Owen County Courthouse and Jail

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Owen County Courthouse and Jail
Courthouse in 2012
Owen County Courthouse and Jail is located in Kentucky
Owen County Courthouse and Jail
Owen County Courthouse and Jail is located in the United States
Owen County Courthouse and Jail
Location100 N. Thomas and 102 N. Madison Sts.,
Owenton, Kentucky
Coordinates38°32′10″N 84°50′15″W / 38.53611°N 84.83750°W / 38.53611; -84.83750Coordinates: 38°32′10″N 84°50′15″W / 38.53611°N 84.83750°W / 38.53611; -84.83750
Area1 acre (0.40 ha)
Built1857–58, c.1868
Built byW.C. Cook
ArchitectH.P. McDonald
Architectural styleGreek Revival, Italianate
Part ofCentral Owenton Historic District (ID84001893)
NRHP reference No.76000937[1]
Significant dates
Added to NRHPMay 6, 1976
Designated CPSeptember 4, 1984

The Owen County Courthouse and Jail in Owenton, Kentucky was listed on the National Register of Historic Places in 1976.[1] The complex of two buildings also contributes to the National Register-listed Central Owenton Historic District.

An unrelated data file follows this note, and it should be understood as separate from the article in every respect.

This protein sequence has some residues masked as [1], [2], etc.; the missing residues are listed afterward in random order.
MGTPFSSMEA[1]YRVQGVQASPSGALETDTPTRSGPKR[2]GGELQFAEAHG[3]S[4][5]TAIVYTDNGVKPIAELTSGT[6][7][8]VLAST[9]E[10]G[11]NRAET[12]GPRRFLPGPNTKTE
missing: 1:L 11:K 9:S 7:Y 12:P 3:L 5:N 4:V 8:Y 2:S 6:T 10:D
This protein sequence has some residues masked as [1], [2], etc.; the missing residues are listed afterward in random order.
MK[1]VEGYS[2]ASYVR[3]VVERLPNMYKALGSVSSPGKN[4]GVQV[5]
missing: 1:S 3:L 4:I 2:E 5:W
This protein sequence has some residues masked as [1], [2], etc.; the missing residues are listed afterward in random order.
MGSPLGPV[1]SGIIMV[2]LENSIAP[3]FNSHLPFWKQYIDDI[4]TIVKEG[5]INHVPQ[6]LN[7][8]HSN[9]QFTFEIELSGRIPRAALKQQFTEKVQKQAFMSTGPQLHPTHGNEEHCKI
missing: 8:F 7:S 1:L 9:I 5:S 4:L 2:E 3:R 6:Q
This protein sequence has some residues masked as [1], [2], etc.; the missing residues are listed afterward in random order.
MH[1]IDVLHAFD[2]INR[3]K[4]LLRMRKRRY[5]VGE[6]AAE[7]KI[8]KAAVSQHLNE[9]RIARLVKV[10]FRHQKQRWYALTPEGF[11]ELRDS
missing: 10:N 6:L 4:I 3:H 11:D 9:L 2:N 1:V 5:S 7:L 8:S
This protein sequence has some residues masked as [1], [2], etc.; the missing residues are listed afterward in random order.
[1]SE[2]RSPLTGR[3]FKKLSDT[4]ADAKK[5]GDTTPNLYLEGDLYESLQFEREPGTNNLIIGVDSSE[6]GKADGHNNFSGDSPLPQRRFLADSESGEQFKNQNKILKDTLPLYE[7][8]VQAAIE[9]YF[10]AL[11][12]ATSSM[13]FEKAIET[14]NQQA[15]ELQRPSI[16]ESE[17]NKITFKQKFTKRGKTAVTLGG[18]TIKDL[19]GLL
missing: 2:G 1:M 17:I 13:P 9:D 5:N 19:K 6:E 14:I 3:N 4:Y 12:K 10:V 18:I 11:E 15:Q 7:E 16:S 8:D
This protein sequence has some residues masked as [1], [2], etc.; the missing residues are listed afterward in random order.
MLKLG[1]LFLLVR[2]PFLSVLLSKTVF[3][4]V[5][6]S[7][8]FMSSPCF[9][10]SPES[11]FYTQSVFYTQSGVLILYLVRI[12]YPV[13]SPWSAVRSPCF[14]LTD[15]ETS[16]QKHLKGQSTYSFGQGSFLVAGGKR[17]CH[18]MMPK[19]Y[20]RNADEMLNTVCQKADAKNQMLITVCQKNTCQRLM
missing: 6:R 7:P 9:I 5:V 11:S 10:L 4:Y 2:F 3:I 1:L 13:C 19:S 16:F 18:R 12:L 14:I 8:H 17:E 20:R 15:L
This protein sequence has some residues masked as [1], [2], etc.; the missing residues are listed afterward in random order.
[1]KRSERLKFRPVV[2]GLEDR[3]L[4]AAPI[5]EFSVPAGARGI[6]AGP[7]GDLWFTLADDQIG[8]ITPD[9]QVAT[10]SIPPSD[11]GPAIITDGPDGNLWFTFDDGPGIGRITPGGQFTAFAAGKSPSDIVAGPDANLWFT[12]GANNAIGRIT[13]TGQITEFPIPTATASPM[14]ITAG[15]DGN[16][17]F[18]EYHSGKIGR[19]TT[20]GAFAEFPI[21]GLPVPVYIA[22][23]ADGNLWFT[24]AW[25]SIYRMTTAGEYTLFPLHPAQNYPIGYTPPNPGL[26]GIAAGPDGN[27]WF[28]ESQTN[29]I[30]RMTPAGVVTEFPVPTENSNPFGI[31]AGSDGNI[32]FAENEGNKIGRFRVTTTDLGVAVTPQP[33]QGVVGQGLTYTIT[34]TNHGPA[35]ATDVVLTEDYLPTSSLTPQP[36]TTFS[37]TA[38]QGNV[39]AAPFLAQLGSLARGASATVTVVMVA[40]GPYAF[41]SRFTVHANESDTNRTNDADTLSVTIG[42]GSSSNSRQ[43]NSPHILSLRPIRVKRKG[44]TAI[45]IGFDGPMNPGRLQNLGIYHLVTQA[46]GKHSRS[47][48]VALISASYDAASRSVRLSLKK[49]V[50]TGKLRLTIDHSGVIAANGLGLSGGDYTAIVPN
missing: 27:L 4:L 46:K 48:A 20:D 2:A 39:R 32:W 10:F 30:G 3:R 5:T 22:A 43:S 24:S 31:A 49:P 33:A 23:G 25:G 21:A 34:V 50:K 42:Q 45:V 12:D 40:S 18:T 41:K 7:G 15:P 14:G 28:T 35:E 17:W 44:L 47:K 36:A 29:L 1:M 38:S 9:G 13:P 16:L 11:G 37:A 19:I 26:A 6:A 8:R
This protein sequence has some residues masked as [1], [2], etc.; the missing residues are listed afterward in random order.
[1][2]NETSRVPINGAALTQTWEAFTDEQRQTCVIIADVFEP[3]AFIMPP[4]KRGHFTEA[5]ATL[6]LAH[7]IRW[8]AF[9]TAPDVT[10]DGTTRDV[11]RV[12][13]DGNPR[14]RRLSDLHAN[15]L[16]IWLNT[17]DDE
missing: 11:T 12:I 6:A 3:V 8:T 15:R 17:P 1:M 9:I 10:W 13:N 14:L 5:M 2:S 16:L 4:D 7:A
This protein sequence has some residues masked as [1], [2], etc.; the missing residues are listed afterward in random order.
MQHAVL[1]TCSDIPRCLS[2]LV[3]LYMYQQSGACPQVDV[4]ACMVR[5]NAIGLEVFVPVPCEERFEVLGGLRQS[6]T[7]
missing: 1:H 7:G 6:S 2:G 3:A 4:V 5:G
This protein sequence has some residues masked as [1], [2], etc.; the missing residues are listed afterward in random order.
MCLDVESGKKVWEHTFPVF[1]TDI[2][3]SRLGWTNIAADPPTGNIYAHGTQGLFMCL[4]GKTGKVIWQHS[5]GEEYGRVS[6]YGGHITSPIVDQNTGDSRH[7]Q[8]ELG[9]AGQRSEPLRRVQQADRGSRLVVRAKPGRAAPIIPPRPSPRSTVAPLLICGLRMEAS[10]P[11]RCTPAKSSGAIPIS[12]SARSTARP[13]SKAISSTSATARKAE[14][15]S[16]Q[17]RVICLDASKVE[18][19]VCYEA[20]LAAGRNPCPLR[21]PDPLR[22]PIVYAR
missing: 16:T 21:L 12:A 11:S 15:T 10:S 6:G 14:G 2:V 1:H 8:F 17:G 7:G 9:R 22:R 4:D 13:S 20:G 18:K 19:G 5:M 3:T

The courthouse, whose main part was built in 1857–58, is described in its NRHP nomination as: "one of the finest of smaller Kentucky Greek Revival temple-form courthouses. The architect is unknown, and the style did form a kind of vernacular that might have allowed a builder to erect even so satisfying a design. The handsome cupola is rather more substantial than many, and the treatment of the panelled sides is simpler but perhaps more effective." One-story wings were added in 1868.[2]

The jail is a nearly cubic-shaped two-story building which faces east towards the courthouse from across N. Madison St. It is a "surprisingly charming jail", builtd during 1874 to 1876 to a design by architect H.P. McDonald. It is the first known design by McDonald and is Italianate in style; Italianate features include decorative brackets under its low hipped roof and arched tops of second-story window openings.[2] It was relatively "humane" in its design when built.[2]

In 1974 both courthouse and jail still served the county in their original purposes.[2]


  1. ^ a b "National Register Information System". National Register of Historic Places. National Park Service. July 9, 2010.
  2. ^ a b c d Louella Forsee (August 21, 1874). "National Register of Historic Places Inventory/Nomination: Owen County Courthouse and Jail". National Park Service. Retrieved December 17, 2017. With six photos from 1973-75.